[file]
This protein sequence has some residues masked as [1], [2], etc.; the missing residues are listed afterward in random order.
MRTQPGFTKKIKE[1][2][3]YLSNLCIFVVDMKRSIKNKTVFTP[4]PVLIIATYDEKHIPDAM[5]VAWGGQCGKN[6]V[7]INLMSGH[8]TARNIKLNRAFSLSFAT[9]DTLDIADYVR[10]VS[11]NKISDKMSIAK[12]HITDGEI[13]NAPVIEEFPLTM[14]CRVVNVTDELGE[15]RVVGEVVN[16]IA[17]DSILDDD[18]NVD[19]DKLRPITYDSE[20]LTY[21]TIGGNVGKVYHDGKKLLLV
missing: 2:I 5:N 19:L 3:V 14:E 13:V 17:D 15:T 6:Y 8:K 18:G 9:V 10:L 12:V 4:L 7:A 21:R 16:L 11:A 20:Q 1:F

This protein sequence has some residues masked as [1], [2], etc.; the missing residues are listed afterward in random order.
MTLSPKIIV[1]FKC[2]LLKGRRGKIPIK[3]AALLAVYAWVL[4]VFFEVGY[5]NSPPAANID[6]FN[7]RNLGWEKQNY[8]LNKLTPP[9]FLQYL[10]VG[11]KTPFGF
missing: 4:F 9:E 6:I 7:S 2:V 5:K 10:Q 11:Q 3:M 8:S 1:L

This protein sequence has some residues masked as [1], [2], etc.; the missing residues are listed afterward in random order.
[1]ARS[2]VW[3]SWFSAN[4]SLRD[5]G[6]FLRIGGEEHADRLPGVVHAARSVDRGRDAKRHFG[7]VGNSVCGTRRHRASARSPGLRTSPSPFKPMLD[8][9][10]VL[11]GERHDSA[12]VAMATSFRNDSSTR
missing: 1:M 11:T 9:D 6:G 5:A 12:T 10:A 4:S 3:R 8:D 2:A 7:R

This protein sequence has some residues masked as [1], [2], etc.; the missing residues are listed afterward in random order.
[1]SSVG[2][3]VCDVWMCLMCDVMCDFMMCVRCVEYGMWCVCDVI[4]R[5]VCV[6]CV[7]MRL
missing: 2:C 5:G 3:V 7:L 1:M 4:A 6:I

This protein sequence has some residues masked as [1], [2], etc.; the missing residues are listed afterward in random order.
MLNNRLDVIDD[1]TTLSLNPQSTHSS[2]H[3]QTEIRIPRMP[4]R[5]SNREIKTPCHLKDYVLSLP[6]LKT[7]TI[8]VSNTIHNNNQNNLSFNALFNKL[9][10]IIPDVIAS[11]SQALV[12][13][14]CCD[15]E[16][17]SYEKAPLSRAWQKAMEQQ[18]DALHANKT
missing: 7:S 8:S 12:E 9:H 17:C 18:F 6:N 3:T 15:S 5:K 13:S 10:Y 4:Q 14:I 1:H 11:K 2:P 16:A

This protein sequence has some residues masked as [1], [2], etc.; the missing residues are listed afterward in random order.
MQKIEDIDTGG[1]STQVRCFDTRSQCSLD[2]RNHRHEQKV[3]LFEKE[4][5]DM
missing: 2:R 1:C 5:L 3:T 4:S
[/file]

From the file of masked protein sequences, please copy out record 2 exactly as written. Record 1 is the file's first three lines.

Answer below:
This protein sequence has some residues masked as [1], [2], etc.; the missing residues are listed afterward in random order.
MTLSPKIIV[1]FKC[2]LLKGRRGKIPIK[3]AALLAVYAWVL[4]VFFEVGY[5]NSPPAANID[6]FN[7]RNLGWEKQNY[8]LNKLTPP[9]FLQYL[10]VG[11]KTPFGF
missing: 4:F 9:E 6:I 7:S 2:V 5:K 10:Q 11:Q 3:M 8:S 1:L